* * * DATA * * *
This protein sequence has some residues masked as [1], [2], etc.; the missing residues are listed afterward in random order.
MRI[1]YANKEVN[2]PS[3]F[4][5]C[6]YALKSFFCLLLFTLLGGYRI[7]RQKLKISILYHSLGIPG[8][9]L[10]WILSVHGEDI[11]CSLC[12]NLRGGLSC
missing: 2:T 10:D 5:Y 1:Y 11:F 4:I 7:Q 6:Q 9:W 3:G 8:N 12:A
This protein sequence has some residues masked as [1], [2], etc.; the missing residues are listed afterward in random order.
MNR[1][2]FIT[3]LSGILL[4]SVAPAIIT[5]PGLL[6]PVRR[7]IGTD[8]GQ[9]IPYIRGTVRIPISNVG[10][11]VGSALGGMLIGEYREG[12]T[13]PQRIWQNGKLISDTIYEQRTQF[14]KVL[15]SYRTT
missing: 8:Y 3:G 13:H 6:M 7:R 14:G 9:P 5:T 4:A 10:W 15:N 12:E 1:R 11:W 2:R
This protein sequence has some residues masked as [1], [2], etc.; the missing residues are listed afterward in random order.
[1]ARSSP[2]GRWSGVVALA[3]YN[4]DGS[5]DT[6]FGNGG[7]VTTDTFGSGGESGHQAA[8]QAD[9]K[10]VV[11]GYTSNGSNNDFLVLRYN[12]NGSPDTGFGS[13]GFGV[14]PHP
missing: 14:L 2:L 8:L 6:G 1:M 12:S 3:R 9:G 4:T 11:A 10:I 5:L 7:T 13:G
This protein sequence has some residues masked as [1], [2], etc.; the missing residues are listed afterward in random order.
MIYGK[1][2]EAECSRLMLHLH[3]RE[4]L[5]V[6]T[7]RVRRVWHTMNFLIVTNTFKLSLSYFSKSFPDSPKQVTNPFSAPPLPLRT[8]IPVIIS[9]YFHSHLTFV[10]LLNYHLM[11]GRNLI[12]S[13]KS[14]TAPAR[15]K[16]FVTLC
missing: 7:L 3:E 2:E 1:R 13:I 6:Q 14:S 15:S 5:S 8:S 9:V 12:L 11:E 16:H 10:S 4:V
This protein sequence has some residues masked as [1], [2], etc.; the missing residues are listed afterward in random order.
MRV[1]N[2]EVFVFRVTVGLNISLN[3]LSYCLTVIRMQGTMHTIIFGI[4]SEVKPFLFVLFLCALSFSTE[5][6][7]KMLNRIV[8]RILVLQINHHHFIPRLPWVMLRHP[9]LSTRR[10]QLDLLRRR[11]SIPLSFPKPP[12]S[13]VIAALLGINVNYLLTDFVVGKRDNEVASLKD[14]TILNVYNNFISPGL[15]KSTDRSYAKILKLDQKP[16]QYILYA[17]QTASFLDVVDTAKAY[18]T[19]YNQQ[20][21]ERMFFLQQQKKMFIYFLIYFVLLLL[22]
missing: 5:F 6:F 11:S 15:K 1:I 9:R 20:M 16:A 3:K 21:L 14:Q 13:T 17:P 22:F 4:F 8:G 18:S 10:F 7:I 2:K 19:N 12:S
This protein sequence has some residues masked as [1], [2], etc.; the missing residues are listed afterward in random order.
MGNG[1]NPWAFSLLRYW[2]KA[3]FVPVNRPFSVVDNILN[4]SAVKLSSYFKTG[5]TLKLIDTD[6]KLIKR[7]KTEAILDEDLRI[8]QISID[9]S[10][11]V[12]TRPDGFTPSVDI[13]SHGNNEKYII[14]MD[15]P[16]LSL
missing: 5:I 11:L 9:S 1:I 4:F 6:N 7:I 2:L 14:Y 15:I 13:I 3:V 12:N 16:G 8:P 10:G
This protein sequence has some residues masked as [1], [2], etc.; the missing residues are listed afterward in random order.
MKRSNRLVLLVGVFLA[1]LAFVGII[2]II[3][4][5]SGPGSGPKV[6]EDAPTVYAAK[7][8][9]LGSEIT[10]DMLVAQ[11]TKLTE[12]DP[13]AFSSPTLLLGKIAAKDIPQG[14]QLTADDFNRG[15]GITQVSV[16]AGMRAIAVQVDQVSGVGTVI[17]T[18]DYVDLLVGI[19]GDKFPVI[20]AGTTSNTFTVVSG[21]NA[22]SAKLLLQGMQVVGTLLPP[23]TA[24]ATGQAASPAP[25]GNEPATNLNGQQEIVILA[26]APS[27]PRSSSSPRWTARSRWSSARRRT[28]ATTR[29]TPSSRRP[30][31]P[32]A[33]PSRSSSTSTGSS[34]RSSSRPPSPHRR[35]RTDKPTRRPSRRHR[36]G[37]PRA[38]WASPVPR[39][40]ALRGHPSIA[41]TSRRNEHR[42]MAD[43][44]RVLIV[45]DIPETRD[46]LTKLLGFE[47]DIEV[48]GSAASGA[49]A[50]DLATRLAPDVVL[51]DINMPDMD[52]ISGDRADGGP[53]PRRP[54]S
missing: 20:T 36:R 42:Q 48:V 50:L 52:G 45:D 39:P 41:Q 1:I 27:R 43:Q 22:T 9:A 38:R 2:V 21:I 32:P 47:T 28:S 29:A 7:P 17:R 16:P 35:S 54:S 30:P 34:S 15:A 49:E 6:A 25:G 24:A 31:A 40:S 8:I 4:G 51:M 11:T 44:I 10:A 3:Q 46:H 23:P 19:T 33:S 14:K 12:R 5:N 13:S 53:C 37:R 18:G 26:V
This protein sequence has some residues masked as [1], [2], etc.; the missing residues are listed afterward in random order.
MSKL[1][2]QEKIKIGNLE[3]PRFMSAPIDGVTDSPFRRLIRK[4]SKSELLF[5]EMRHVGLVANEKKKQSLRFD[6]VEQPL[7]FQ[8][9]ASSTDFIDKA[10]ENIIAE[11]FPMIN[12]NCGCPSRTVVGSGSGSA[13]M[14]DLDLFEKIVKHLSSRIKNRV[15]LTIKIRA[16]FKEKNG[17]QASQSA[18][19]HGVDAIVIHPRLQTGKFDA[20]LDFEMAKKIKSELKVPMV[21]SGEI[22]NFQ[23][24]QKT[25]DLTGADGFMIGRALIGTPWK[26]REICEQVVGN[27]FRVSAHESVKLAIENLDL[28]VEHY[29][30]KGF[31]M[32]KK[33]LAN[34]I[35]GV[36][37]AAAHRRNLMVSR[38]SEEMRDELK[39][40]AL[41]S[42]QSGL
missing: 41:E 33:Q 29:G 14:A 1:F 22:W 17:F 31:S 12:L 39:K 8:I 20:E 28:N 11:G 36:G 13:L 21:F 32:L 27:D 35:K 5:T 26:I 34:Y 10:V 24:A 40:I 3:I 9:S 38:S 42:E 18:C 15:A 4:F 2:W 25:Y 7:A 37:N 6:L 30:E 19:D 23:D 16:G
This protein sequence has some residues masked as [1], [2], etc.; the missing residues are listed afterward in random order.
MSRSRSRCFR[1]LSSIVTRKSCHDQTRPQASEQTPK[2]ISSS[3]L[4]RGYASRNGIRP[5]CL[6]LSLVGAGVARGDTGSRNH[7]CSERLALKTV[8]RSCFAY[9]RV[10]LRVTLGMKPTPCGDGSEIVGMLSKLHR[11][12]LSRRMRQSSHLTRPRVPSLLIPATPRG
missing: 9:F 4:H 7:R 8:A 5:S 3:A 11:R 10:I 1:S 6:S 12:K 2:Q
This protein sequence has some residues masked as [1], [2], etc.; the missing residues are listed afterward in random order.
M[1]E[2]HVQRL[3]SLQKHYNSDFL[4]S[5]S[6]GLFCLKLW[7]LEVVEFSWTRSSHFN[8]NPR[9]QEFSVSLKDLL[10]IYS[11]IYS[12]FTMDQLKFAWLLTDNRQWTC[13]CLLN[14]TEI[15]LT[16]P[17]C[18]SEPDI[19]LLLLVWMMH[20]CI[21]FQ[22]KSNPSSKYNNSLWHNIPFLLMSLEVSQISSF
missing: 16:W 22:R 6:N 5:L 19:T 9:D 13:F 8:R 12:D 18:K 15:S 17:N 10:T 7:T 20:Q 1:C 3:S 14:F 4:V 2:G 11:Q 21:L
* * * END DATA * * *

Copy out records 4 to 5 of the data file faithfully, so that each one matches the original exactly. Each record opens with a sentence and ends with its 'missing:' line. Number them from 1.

This protein sequence has some residues masked as [1], [2], etc.; the missing residues are listed afterward in random order.
MIYGK[1][2]EAECSRLMLHLH[3]RE[4]L[5]V[6]T[7]RVRRVWHTMNFLIVTNTFKLSLSYFSKSFPDSPKQVTNPFSAPPLPLRT[8]IPVIIS[9]YFHSHLTFV[10]LLNYHLM[11]GRNLI[12]S[13]KS[14]TAPAR[15]K[16]FVTLC
missing: 7:L 3:E 2:E 1:R 13:I 6:Q 14:S 15:S 5:S 8:S 9:V 12:L 11:E 16:H 10:S 4:V
This protein sequence has some residues masked as [1], [2], etc.; the missing residues are listed afterward in random order.
MRV[1]N[2]EVFVFRVTVGLNISLN[3]LSYCLTVIRMQGTMHTIIFGI[4]SEVKPFLFVLFLCALSFSTE[5][6][7]KMLNRIV[8]RILVLQINHHHFIPRLPWVMLRHP[9]LSTRR[10]QLDLLRRR[11]SIPLSFPKPP[12]S[13]VIAALLGINVNYLLTDFVVGKRDNEVASLKD[14]TILNVYNNFISPGL[15]KSTDRSYAKILKLDQKP[16]QYILYA[17]QTASFLDVVDTAKAY[18]T[19]YNQQ[20][21]ERMFFLQQQKKMFIYFLIYFVLLLL[22]
missing: 5:F 6:F 11:S 15:K 1:I 9:R 20:M 16:A 3:K 21:L 14:Q 13:T 17:P 22:F 4:F 8:G 18:S 10:F 7:I 2:K 19:N 12:S